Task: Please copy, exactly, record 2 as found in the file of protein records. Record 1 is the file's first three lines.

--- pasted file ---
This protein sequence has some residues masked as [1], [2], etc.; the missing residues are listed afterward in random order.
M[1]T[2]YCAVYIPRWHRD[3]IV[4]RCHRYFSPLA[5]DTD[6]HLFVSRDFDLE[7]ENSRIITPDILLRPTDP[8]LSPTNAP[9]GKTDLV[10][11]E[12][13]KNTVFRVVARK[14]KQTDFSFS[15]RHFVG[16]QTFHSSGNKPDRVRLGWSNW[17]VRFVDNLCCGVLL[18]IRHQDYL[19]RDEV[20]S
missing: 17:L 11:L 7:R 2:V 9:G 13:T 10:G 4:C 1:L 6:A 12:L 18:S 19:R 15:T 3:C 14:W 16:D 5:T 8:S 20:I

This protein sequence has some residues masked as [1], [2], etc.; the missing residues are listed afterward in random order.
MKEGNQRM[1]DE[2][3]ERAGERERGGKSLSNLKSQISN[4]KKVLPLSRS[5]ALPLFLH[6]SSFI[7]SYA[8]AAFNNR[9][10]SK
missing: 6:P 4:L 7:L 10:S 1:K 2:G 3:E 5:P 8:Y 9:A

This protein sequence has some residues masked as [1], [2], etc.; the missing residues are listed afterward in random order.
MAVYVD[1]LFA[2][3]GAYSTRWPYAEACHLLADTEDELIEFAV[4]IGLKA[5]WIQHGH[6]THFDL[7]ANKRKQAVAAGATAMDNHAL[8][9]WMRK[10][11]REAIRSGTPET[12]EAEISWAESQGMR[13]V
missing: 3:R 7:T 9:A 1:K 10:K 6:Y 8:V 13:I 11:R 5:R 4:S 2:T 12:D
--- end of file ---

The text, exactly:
This protein sequence has some residues masked as [1], [2], etc.; the missing residues are listed afterward in random order.
MKEGNQRM[1]DE[2][3]ERAGERERGGKSLSNLKSQISN[4]KKVLPLSRS[5]ALPLFLH[6]SSFI[7]SYA[8]AAFNNR[9][10]SK
missing: 6:P 4:L 7:L 10:S 1:K 2:G 3:E 5:P 8:Y 9:A